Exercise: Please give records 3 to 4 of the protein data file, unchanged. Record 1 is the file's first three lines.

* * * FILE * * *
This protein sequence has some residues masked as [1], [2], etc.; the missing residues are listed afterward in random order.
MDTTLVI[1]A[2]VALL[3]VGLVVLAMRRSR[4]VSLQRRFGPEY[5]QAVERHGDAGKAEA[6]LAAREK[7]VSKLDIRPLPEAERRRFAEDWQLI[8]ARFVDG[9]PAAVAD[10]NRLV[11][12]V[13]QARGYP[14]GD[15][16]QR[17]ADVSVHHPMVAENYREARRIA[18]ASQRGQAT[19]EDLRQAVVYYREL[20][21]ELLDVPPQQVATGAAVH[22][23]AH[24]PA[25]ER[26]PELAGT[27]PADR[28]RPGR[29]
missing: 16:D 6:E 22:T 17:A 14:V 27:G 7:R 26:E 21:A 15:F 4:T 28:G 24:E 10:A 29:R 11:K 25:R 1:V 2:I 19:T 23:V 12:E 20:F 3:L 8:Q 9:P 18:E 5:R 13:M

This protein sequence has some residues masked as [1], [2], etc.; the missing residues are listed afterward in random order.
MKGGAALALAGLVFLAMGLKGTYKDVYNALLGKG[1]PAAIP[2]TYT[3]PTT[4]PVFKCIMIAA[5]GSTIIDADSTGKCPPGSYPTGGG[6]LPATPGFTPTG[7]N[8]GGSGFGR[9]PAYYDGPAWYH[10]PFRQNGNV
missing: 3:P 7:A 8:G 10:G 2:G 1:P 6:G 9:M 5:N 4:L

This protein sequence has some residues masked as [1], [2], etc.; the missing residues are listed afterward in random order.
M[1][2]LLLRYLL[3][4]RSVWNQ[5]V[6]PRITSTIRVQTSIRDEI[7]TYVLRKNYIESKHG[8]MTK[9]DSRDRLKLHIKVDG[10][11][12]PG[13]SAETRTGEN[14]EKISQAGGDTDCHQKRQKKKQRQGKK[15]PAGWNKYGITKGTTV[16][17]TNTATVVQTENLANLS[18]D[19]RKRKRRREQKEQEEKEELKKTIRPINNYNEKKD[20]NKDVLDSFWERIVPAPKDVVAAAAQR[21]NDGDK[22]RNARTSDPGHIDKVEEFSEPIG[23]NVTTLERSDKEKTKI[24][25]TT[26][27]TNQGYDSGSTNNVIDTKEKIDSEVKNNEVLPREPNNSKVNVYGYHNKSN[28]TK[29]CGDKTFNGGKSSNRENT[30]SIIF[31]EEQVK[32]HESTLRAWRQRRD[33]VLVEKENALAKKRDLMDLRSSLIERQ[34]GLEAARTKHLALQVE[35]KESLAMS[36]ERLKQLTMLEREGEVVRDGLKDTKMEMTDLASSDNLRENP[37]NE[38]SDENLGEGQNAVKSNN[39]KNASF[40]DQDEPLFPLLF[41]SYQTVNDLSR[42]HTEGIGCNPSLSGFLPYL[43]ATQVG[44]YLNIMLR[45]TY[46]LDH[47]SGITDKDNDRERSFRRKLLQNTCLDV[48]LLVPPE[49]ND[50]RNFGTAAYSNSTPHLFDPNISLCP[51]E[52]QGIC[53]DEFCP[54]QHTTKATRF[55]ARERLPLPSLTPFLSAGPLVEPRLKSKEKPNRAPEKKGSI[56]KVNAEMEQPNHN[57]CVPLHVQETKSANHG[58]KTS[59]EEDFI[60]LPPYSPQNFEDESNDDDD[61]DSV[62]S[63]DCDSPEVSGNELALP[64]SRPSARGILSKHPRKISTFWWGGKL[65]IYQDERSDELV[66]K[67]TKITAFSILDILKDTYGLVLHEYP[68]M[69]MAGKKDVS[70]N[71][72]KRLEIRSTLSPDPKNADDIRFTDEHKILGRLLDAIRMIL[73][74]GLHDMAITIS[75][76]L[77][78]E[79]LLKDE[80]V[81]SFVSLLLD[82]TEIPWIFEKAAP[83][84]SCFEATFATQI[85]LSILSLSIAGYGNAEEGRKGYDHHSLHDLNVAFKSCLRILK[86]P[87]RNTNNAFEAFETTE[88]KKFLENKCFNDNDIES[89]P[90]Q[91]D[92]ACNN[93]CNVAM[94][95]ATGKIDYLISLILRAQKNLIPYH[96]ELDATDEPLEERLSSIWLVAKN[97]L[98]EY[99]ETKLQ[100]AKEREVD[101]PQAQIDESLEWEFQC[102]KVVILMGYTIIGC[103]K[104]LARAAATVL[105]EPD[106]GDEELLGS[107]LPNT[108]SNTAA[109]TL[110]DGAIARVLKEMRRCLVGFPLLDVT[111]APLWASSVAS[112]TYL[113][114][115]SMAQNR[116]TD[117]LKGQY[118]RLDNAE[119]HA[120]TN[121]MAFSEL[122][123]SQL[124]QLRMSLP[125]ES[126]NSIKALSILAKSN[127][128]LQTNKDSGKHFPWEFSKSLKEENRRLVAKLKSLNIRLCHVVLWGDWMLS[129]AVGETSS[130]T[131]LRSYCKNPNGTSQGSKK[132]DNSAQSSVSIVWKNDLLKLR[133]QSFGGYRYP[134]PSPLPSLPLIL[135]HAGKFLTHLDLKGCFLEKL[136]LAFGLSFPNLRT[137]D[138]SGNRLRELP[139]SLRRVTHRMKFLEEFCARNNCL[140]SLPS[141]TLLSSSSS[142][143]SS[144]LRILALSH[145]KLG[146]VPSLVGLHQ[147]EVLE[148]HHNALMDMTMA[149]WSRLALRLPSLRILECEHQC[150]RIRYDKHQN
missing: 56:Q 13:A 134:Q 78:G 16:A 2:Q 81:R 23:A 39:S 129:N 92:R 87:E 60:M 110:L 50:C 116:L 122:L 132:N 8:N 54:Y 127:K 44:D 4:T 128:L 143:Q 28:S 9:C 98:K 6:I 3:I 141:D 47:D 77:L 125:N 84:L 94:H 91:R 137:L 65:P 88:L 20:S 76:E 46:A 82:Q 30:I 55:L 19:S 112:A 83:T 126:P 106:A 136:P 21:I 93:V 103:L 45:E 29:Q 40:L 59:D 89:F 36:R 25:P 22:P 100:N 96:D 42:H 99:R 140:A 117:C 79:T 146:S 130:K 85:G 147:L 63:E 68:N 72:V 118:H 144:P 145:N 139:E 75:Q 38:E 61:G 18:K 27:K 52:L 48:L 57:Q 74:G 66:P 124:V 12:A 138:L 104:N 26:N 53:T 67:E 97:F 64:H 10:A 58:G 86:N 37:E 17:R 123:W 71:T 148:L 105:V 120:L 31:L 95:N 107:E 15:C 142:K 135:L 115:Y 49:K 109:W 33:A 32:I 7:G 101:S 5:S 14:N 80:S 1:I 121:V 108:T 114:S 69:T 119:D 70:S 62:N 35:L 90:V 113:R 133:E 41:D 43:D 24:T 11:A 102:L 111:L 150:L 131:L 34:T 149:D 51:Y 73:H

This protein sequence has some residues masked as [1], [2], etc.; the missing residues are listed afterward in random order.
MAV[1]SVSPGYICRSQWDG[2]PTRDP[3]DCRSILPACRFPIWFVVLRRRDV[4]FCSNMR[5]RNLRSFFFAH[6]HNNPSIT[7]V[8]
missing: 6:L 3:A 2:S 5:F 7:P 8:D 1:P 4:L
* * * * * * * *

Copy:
This protein sequence has some residues masked as [1], [2], etc.; the missing residues are listed afterward in random order.
M[1][2]LLLRYLL[3][4]RSVWNQ[5]V[6]PRITSTIRVQTSIRDEI[7]TYVLRKNYIESKHG[8]MTK[9]DSRDRLKLHIKVDG[10][11][12]PG[13]SAETRTGEN[14]EKISQAGGDTDCHQKRQKKKQRQGKK[15]PAGWNKYGITKGTTV[16][17]TNTATVVQTENLANLS[18]D[19]RKRKRRREQKEQEEKEELKKTIRPINNYNEKKD[20]NKDVLDSFWERIVPAPKDVVAAAAQR[21]NDGDK[22]RNARTSDPGHIDKVEEFSEPIG[23]NVTTLERSDKEKTKI[24][25]TT[26][27]TNQGYDSGSTNNVIDTKEKIDSEVKNNEVLPREPNNSKVNVYGYHNKSN[28]TK[29]CGDKTFNGGKSSNRENT[30]SIIF[31]EEQVK[32]HESTLRAWRQRRD[33]VLVEKENALAKKRDLMDLRSSLIERQ[34]GLEAARTKHLALQVE[35]KESLAMS[36]ERLKQLTMLEREGEVVRDGLKDTKMEMTDLASSDNLRENP[37]NE[38]SDENLGEGQNAVKSNN[39]KNASF[40]DQDEPLFPLLF[41]SYQTVNDLSR[42]HTEGIGCNPSLSGFLPYL[43]ATQVG[44]YLNIMLR[45]TY[46]LDH[47]SGITDKDNDRERSFRRKLLQNTCLDV[48]LLVPPE[49]ND[50]RNFGTAAYSNSTPHLFDPNISLCP[51]E[52]QGIC[53]DEFCP[54]QHTTKATRF[55]ARERLPLPSLTPFLSAGPLVEPRLKSKEKPNRAPEKKGSI[56]KVNAEMEQPNHN[57]CVPLHVQETKSANHG[58]KTS[59]EEDFI[60]LPPYSPQNFEDESNDDDD[61]DSV[62]S[63]DCDSPEVSGNELALP[64]SRPSARGILSKHPRKISTFWWGGKL[65]IYQDERSDELV[66]K[67]TKITAFSILDILKDTYGLVLHEYP[68]M[69]MAGKKDVS[70]N[71][72]KRLEIRSTLSPDPKNADDIRFTDEHKILGRLLDAIRMIL[73][74]GLHDMAITIS[75][76]L[77][78]E[79]LLKDE[80]V[81]SFVSLLLD[82]TEIPWIFEKAAP[83][84]SCFEATFATQI[85]LSILSLSIAGYGNAEEGRKGYDHHSLHDLNVAFKSCLRILK[86]P[87]RNTNNAFEAFETTE[88]KKFLENKCFNDNDIES[89]P[90]Q[91]D[92]ACNN[93]CNVAM[94][95]ATGKIDYLISLILRAQKNLIPYH[96]ELDATDEPLEERLSSIWLVAKN[97]L[98]EY[99]ETKLQ[100]AKEREVD[101]PQAQIDESLEWEFQC[102]KVVILMGYTIIGC[103]K[104]LARAAATVL[105]EPD[106]GDEELLGS[107]LPNT[108]SNTAA[109]TL[110]DGAIARVLKEMRRCLVGFPLLDVT[111]APLWASSVAS[112]TYL[113][114][115]SMAQNR[116]TD[117]LKGQY[118]RLDNAE[119]HA[120]TN[121]MAFSEL[122][123]SQL[124]QLRMSLP[125]ES[126]NSIKALSILAKSN[127][128]LQTNKDSGKHFPWEFSKSLKEENRRLVAKLKSLNIRLCHVVLWGDWMLS[129]AVGETSS[130]T[131]LRSYCKNPNGTSQGSKK[132]DNSAQSSVSIVWKNDLLKLR[133]QSFGGYRYP[134]PSPLPSLPLIL[135]HAGKFLTHLDLKGCFLEKL[136]LAFGLSFPNLRT[137]D[138]SGNRLRELP[139]SLRRVTHRMKFLEEFCARNNCL[140]SLPS[141]TLLSSSSS[142][143]SS[144]LRILALSH[145]KLG[146]VPSLVGLHQ[147]EVLE[148]HHNALMDMTMA[149]WSRLALRLPSLRILECEHQC[150]RIRYDKHQN
missing: 56:Q 13:A 134:Q 78:G 16:A 2:Q 81:R 23:A 39:S 129:N 92:R 87:E 60:M 110:L 50:C 116:L 122:L 132:N 8:N 54:Y 127:K 44:D 4:T 128:L 143:Q 28:S 9:C 98:K 6:I 3:I 141:D 47:D 77:L 125:N 84:L 94:H 91:R 137:L 65:P 88:L 20:S 76:E 46:A 82:Q 30:I 55:L 19:S 112:A 83:T 126:P 106:A 136:P 21:I 93:V 103:L 45:E 29:Q 40:L 59:D 89:F 36:R 25:P 22:P 100:N 96:D 42:H 99:R 140:A 117:C 79:T 146:S 130:K 85:G 147:L 63:E 68:N 72:V 118:H 144:P 145:N 139:E 75:Q 38:E 61:G 18:K 27:K 52:L 48:L 57:Q 74:G 66:P 124:V 12:A 138:L 104:N 26:N 53:T 67:E 97:F 64:H 10:A 58:G 86:N 37:E 17:R 123:W 71:T 148:L 105:V 120:L 31:L 95:N 107:E 15:C 142:K 135:L 115:Y 49:K 109:W 33:A 32:I 7:G 101:S 5:S 14:N 80:S 1:I 121:V 108:T 114:S 69:T 119:D 70:S 62:N 35:L 90:V 113:R 133:E 41:D 43:D 24:T 11:A 102:L 111:L 150:L 131:L 34:T 149:D 51:Y 73:H

This protein sequence has some residues masked as [1], [2], etc.; the missing residues are listed afterward in random order.
MAV[1]SVSPGYICRSQWDG[2]PTRDP[3]DCRSILPACRFPIWFVVLRRRDV[4]FCSNMR[5]RNLRSFFFAH[6]HNNPSIT[7]V[8]
missing: 6:L 3:A 2:S 5:F 7:P 8:D 1:P 4:L